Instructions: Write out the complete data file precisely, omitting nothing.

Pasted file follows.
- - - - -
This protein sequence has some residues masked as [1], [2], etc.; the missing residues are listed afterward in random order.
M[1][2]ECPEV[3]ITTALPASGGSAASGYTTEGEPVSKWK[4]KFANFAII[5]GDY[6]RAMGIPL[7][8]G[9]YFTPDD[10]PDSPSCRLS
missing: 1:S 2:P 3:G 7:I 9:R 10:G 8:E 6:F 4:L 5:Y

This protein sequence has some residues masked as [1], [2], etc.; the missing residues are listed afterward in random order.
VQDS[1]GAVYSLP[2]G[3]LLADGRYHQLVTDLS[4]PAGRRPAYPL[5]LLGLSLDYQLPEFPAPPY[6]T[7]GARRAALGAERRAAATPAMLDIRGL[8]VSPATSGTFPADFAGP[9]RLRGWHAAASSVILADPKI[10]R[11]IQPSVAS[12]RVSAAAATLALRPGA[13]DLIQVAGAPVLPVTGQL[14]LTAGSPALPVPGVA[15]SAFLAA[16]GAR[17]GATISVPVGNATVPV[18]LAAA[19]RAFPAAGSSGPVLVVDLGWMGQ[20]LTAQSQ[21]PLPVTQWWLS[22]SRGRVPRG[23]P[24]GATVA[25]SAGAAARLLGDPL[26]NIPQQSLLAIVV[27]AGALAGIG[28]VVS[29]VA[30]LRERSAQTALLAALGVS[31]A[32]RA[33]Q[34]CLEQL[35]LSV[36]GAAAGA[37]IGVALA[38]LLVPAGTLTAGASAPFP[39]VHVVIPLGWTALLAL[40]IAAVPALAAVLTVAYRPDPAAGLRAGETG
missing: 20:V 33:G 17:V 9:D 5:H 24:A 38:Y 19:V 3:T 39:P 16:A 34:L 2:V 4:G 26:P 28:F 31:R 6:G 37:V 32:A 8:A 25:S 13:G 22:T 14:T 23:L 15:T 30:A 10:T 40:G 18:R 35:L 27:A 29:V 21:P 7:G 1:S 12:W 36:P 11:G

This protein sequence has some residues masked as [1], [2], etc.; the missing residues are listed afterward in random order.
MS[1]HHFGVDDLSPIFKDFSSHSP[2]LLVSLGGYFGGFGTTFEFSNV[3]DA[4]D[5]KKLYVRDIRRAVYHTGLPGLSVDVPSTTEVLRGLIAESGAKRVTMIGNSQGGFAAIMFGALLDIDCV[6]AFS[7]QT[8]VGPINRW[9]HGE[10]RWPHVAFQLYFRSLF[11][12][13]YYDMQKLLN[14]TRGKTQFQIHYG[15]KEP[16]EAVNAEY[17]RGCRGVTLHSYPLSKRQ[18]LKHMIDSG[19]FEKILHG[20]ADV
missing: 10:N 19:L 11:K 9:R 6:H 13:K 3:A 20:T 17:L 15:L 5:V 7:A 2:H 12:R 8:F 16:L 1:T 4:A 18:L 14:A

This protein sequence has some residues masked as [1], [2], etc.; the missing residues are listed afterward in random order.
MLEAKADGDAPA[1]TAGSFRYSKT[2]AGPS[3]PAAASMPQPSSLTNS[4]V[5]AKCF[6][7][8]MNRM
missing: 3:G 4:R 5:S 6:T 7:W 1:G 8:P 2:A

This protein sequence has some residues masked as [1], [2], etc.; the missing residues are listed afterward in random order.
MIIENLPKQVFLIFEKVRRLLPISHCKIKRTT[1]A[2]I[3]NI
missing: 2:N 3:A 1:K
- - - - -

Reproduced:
This protein sequence has some residues masked as [1], [2], etc.; the missing residues are listed afterward in random order.
M[1][2]ECPEV[3]ITTALPASGGSAASGYTTEGEPVSKWK[4]KFANFAII[5]GDY[6]RAMGIPL[7][8]G[9]YFTPDD[10]PDSPSCRLS
missing: 1:S 2:P 3:G 7:I 9:R 10:G 8:E 6:F 4:L 5:Y

This protein sequence has some residues masked as [1], [2], etc.; the missing residues are listed afterward in random order.
VQDS[1]GAVYSLP[2]G[3]LLADGRYHQLVTDLS[4]PAGRRPAYPL[5]LLGLSLDYQLPEFPAPPY[6]T[7]GARRAALGAERRAAATPAMLDIRGL[8]VSPATSGTFPADFAGP[9]RLRGWHAAASSVILADPKI[10]R[11]IQPSVAS[12]RVSAAAATLALRPGA[13]DLIQVAGAPVLPVTGQL[14]LTAGSPALPVPGVA[15]SAFLAA[16]GAR[17]GATISVPVGNATVPV[18]LAAA[19]RAFPAAGSSGPVLVVDLGWMGQ[20]LTAQSQ[21]PLPVTQWWLS[22]SRGRVPRG[23]P[24]GATVA[25]SAGAAARLLGDPL[26]NIPQQSLLAIVV[27]AGALAGIG[28]VVS[29]VA[30]LRERSAQTALLAALGVS[31]A[32]RA[33]Q[34]CLEQL[35]LSV[36]GAAAGA[37]IGVALA[38]LLVPAGTLTAGASAPFP[39]VHVVIPLGWTALLAL[40]IAAVPALAAVLTVAYRPDPAAGLRAGETG
missing: 20:V 33:G 17:V 9:D 5:H 24:A 38:Y 19:V 3:T 39:P 16:A 34:L 2:V 4:G 26:P 28:F 31:R 6:G 37:V 32:A 8:A 25:S 13:G 22:T 14:T 23:L 15:T 30:A 10:T 40:G 18:R 35:L 27:A 29:V 21:P 7:G 1:S 12:W 36:P 11:G

This protein sequence has some residues masked as [1], [2], etc.; the missing residues are listed afterward in random order.
MS[1]HHFGVDDLSPIFKDFSSHSP[2]LLVSLGGYFGGFGTTFEFSNV[3]DA[4]D[5]KKLYVRDIRRAVYHTGLPGLSVDVPSTTEVLRGLIAESGAKRVTMIGNSQGGFAAIMFGALLDIDCV[6]AFS[7]QT[8]VGPINRW[9]HGE[10]RWPHVAFQLYFRSLF[11][12][13]YYDMQKLLN[14]TRGKTQFQIHYG[15]KEP[16]EAVNAEY[17]RGCRGVTLHSYPLSKRQ[18]LKHMIDSG[19]FEKILHG[20]ADV
missing: 10:N 19:L 11:K 9:R 6:H 13:K 3:A 20:T 17:L 15:L 5:V 7:A 2:H 12:R 8:F 16:L 1:T 4:A 18:L 14:A

This protein sequence has some residues masked as [1], [2], etc.; the missing residues are listed afterward in random order.
MLEAKADGDAPA[1]TAGSFRYSKT[2]AGPS[3]PAAASMPQPSSLTNS[4]V[5]AKCF[6][7][8]MNRM
missing: 3:G 4:R 5:S 6:T 7:W 1:G 8:P 2:A

This protein sequence has some residues masked as [1], [2], etc.; the missing residues are listed afterward in random order.
MIIENLPKQVFLIFEKVRRLLPISHCKIKRTT[1]A[2]I[3]NI
missing: 2:N 3:A 1:K